“Here, please take this,” said the man, handing me a small booklet. Not wanting to displease him, I took it, and walked out to where Pup was sitting, looking worried as he had been awoken too. “Good night” the man said, closing the big wooden doors behind us, and I nodded and walked down and onto the sidewalk. It was noticeably colder out and I checked my old watch and saw it was after 9PM, so I must have slept at least an hour in there. Nice of them to let me, I thought, although it would have been nicer to let me stay the night. We headed down towards the college, where some of the sleeping spots could be found, if one was not too obvious about it. Around the back of the library was a small courtyard with many plants and even some pine trees. I’d found that putting a thick layer of pine needles down, under my blanket, with Pup nestled next to me and my bag under my head as a pillow, was pretty good, about as good as it got.

There was one little shaft of light that came down from the building through the branches so I could even read if I wanted to. I had a couple of magazines I’d found, a book, and today’s papers, so I was set, as usual. But the first thing I found was the little booklet the church keeper had pressed upon me, so I looked at that.

“The REAL Bible”, it was titled. A somewhat pompous title, I thought, especially as it was only about twenty small pages long. I tuned the cover and the Introduction, one one page, simply said “These are the words of Jesus Christ, from the Holy Bible. The rest of the Bible, thought well worth your time, was all added on after his lifetime. For the truth, you really need read no further. So please do so now. God bless you.”

Well that’s straightforward enough, I thought. I know not from the Bible, and could maybe name only half of the Ten Commandments, for that matter (although I’d probably violated all of them at some point). Did Jesus say “Bless the beasts and children?” I wasn’t sure, but I agreed with that much. Maybe that was Saint Francis, the guy my adopted home city was named for? I read on, and such words as these, some familiar, some not, were there:

“Do unto others as you would have them do unto you.”

“What shall it profit a man if he gains the whole world but loses his soul?”

“It is easier for a camel to pass through the eye of a needle than for a rich man to enter the Kingdom of Heaven”

“Blessed are the merciful, for they shall receive mercy.”

“For everyone who exalts himself will be humbled, and he who humbles himself will be exalted.”

“Judge not, that you be not judged.”

“Let him who is without sin cast the first stone.”

“But I say to you, Love your enemies and pray for those who persecute you” “You shall love your neighbor as yourself.”

Hmm. I let the booklet drop to my chest and closed my eyes. Man, I thought. There was no way around it: Jesus was the first hippie. Or at least, the first Western was, as there were probably wandering monks and such before him, Hindu, Buddhist, whatever, around the world. And of course they tortured and killed him, of course in the name of faith and protecting the children. His words certainly didn’t seem to guide too many of the self-proclaimed religious folks I’d met, but then, again, he said to judge not. I vowed to spend some time at the library, where I and others like me went anyway to warm up, dry out, clean up, nap in peace, use computers, and most important, use the bathrooms, to learn more about him and his time. Yes, some of us even read there sometimes. I wouldn’t be able to do that tomorrow, as in fact it would be his birthday, but the day after, perhaps.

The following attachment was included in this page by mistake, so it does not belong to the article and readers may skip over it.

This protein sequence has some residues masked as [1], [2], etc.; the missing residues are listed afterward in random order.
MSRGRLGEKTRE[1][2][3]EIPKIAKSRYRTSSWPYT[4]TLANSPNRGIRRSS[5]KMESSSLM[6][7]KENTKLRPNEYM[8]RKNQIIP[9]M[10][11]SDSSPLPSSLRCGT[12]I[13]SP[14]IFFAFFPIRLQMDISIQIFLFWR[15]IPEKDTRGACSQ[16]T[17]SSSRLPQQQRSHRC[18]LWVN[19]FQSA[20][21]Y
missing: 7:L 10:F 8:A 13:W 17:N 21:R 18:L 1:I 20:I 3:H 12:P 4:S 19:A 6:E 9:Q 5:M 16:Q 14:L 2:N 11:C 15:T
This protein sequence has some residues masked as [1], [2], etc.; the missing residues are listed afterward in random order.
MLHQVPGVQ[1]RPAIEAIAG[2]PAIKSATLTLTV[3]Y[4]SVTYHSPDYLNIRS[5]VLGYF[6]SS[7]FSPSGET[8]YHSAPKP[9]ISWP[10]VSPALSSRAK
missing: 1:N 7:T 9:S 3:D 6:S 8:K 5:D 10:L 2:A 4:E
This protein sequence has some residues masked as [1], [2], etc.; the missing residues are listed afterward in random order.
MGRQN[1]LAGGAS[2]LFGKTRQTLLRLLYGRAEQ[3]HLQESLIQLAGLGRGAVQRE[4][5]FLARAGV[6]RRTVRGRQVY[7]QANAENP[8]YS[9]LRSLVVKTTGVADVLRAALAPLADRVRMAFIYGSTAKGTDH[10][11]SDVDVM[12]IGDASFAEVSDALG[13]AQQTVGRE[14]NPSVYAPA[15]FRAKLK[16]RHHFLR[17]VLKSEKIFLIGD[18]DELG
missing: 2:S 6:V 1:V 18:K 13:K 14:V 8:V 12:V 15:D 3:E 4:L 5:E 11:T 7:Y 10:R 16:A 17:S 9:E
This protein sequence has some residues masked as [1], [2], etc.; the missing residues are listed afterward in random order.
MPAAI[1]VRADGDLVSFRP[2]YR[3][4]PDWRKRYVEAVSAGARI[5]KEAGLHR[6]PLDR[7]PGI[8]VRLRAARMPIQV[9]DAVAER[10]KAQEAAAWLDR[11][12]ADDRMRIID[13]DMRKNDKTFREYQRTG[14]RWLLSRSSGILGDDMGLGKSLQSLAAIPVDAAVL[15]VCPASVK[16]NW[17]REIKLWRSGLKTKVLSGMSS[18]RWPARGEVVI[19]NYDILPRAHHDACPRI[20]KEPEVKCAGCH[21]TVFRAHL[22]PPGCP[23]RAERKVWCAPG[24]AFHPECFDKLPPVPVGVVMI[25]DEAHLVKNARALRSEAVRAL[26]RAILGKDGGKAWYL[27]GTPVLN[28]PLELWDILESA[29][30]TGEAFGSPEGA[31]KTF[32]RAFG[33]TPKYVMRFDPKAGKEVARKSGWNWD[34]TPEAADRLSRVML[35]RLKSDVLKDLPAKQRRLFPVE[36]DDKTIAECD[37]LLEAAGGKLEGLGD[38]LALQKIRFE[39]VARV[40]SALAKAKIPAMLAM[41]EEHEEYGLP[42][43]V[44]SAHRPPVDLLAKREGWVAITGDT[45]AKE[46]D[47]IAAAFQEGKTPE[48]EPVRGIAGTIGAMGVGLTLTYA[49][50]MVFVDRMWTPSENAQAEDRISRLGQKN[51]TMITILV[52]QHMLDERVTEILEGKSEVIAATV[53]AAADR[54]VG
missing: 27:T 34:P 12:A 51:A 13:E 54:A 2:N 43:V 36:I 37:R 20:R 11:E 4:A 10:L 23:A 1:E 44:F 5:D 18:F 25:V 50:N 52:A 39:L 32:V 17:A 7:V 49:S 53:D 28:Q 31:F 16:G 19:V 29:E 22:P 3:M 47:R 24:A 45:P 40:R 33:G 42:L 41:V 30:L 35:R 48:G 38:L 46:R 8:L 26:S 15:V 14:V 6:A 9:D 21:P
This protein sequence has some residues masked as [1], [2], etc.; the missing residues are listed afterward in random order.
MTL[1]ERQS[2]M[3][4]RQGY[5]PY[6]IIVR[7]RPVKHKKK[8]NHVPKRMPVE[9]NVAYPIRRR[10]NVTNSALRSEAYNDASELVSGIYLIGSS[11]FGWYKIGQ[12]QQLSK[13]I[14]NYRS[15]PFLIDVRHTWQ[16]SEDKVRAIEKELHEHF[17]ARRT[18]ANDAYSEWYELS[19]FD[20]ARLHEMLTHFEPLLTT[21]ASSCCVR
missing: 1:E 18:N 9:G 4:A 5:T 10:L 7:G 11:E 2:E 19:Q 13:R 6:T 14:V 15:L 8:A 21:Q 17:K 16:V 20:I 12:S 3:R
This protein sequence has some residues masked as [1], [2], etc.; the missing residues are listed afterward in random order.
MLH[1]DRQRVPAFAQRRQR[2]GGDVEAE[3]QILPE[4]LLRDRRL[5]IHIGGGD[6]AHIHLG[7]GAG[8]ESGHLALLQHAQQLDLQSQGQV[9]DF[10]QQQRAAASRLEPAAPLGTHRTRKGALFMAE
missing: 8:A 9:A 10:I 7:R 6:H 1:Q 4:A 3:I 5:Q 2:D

Pup stirred and whined a little. I looked around, up into the light from the building, and saw a strange sight – masses of little lights coming down and landing on the bench, the branches, the ground. Pulling my arm out of the blanket, I held out a bare hand: Snow. How rare and strange. And good, actually, as it might mean that the air would warm up a bit again. It seemed to worry Pup, though. I reached under my head into my bag and found the other banana. He sat up and stared as soon as I popped the little stem off, a sound he knew. The strange big dog, who was a giant baby but kept me safe just by virtue of his size, just loved bananas. I broke off pieces for him, eating one, giving him the other four. Bless the beasts indeed, whomever said it.

It would still be a cold morning, and likely another damp day. Christmas day. I motioned Pup to lie back down, on his side, and he did, and I scruntched back down next to him, spooning as they call it, and pulled the rest of the blanket over us. I looked up into the air one more time before trying to sleep and suddenly the famous ending to James Joyce’s story “The Dead” came to me. I hadn’t read it since college, but there had to be a reason many thought it one of the most perfect and powerful short stories ever written, although it isn’t all that short. I thought that it was set at Christmastime. What I could remember, more or less, went something like this:

“It had begun to snow again. He watched sleepily the flakes, silver and dark, falling obliquely against the lamplight…. It was falling on every part of the dark central plain, on the treeless hills, and, farther westward, softly falling into the dark mutinous waves. It was falling, too, upon every part of the lonely churchyard on the hill … It lay thickly drifted on the crooked crosses and headstones, on the spears of the little gate, on the barren thorns. His soul swooned slowly as he heard the snow falling faintly through the universe and faintly falling, like the descent of their last end, upon all the living and the dead.”

I shut my eyes, and figured I’d have to look that one up in the library too. After Christmas Day, anyway.

Leave a Reply

Your email address will not be published.